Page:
Randy Shilts, the conscience of Castro Street
Randy, who for 13 years was one of the stars of the San Francisco Chronicle, literally wrote the book on Harvey Milk, the subject of the acclaimed new Sean Penn movie, “Milk.” Randy’s book is titled “The Mayor of Castro Street.”
But Randy’s most enduring achievement is that he is the journalist who forced the world to pay attention to AIDS despite the indifference of the general public and the animosity of many of the people who were most vulnerable to the disease.
Even though Acquired Immune Deficiency Syndrome to date has claimed more than 2 million lives and the epidemic has infected some 33 million people around the world, who knows how much worse things would have been if Randy had not taken the initiative in the early 1980s to sound the alarm about the then-unknown disease?
Like Harvey Milk, who was shot to death at the age of 48 by a fellow city official in 1978, Randy also died way too young. He was only 42 when he succumbed in 1994 to the disease he dedicated himself to battling well before he knew he had it himself.
Through his tireless, passionate and spot-on reporting about this mysterious and frightening disease, Randy identified AIDS as a public health issue that demanded serious scientific research and immediate government attention. After sounding the early warning about AIDS, Randy later wrote “And the Band Played On,” the definitive book tracing the history of the disease and the early failure of scientists and society to respond rapidly to the threat.
To understand the enormity of Randy’s achievements, you have to understand that AIDS was not a subject most people wanted to hear about when it first came to light in he 1980s as an inexplicable syndrome that overwhelmed – often fatally – the immune systems of gay men. In fact, the original name for the disease was GRID, which stood for Gay-Related Immune Deficiency.
Because the disease initially was believed to affect exclusively homosexuals engaged in activities many people could not bear to contemplate, the subject was not considered fit for serious inquiry among most medical researchers, government officials and newspapers or broadcast outlets.
The topic was off-limits, as well, in large parts of the gay community, where many individuals either wanted to deny or cover up the problem. That’s because AIDS drew unwelcome and unfavorable attention to the gay community at a time it was making significant progress toward reversing decades of unwarranted prejudice and discrimination. (The battle continues to this day, as demonstrated by the passage last month of a shameful amendment to the California Constitution forbidding marriage between two people of the same gender.)
While AIDS quietly scourged the gay community in San Francisco in the early 1980s, few people had the standing – or the inclination – to draw attention to the problem. Few people, that is, except Randy Shilts, who fortuitously had been hired by the Chronicle in 1981 at almost the same time a bulletin to public health officials published an article about an unusual outbreak of a rare form pneumonia in a group of gay men in Los Angeles.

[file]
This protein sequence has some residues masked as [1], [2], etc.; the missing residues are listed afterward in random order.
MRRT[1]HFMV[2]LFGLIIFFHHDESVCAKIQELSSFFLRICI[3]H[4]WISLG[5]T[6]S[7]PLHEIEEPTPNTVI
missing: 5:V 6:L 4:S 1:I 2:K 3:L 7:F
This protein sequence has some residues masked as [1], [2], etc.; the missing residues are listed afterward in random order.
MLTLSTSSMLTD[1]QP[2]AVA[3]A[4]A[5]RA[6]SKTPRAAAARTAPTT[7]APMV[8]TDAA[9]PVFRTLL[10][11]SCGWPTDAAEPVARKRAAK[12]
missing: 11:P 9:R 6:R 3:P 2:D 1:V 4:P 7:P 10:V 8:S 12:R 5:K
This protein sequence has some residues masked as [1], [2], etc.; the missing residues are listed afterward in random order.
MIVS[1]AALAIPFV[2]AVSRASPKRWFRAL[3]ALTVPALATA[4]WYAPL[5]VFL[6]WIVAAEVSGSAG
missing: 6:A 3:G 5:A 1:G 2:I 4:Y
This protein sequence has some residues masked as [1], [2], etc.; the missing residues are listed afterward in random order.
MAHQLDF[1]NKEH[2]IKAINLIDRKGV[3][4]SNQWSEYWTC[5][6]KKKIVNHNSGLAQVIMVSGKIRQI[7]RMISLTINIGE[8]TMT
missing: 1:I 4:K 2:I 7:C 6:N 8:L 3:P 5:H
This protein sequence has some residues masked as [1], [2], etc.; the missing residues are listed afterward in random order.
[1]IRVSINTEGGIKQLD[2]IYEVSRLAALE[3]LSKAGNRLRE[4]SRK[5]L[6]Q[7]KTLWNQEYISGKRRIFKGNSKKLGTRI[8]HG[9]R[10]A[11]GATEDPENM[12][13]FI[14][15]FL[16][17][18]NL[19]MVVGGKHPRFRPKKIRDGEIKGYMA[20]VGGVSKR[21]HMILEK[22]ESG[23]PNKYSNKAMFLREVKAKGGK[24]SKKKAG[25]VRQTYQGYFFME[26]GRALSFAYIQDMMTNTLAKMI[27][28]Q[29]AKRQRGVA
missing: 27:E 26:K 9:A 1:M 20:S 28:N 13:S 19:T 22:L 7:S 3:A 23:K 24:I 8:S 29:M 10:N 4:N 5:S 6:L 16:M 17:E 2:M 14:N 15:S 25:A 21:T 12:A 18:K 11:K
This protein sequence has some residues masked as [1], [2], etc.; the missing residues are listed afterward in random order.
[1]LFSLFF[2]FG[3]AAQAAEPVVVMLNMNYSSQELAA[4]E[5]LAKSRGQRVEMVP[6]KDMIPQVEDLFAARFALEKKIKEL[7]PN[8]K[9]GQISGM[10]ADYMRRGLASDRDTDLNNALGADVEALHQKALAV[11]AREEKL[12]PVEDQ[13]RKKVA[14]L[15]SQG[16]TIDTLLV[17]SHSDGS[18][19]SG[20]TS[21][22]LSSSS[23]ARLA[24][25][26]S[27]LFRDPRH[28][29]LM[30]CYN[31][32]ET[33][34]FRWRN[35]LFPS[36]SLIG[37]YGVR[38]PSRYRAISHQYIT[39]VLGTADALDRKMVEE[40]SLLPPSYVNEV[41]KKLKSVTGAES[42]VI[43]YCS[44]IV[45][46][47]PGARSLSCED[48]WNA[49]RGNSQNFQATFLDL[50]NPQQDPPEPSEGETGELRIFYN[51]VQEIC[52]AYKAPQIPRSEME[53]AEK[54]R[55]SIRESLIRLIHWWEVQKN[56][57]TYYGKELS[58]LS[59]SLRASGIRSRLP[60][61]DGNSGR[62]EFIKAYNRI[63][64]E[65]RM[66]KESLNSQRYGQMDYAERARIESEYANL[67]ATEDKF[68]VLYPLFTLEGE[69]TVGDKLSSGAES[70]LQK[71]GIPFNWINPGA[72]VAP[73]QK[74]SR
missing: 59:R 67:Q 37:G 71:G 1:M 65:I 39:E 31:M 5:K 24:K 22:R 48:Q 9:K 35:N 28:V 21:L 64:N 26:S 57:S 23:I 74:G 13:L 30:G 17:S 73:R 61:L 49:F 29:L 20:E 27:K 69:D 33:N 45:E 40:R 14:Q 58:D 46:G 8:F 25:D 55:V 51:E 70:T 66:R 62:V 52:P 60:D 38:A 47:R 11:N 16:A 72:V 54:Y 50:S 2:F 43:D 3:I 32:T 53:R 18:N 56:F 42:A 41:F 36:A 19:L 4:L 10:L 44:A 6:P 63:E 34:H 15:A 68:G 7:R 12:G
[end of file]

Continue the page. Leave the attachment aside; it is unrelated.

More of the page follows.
David Perlman, the indefatigable science editor at the Chronicle who last week marked his 90th birthday while working at his desk at the newspaper, spotted the bulletin and wrote what is believed to be the first story in the mainstream media about the emerging medical mystery.
The story resonated with Randy, because he had been observing similar cases of the rare pneumonia in the gay community in San Francisco, recalled Dave in a Chronicle podcast commemorating Randy’s achievements. “Randy was the first reporter who could see it would not be simply a gay disease,” said Dave.
While Randy never doubted the significance of the story or his ability to cover it, he first had to gain the confidence of the editors who had hired him to cover gay issues to broaden diversty in the newsroom.
Even though this was San Francisco in 1980s, many of the men in the surprisingly buttoned-down newsroom were nervous about working with the ebullient guy sporting bright flowered ties, loud suspenders and an ostentatious mane of curly blond hair. A few were downright hostile.
At a Newspaper Guild meeting a year or so after Randy joined the staff, he rose to argue for the importance of health benefits for domestic partners. “One of his colleagues shouted, ‘Sit down, you little faggot,’” recalled Jerry Roberts, who later rose to be the managing editor of the newspaper and just wrote a terrific piece fact-checking the Milk movie. “Nobody stood up to defend Randy, who left the meeting in tears, which tells you something about the enlightened views of the S.F. press corps about gay rights at the time.”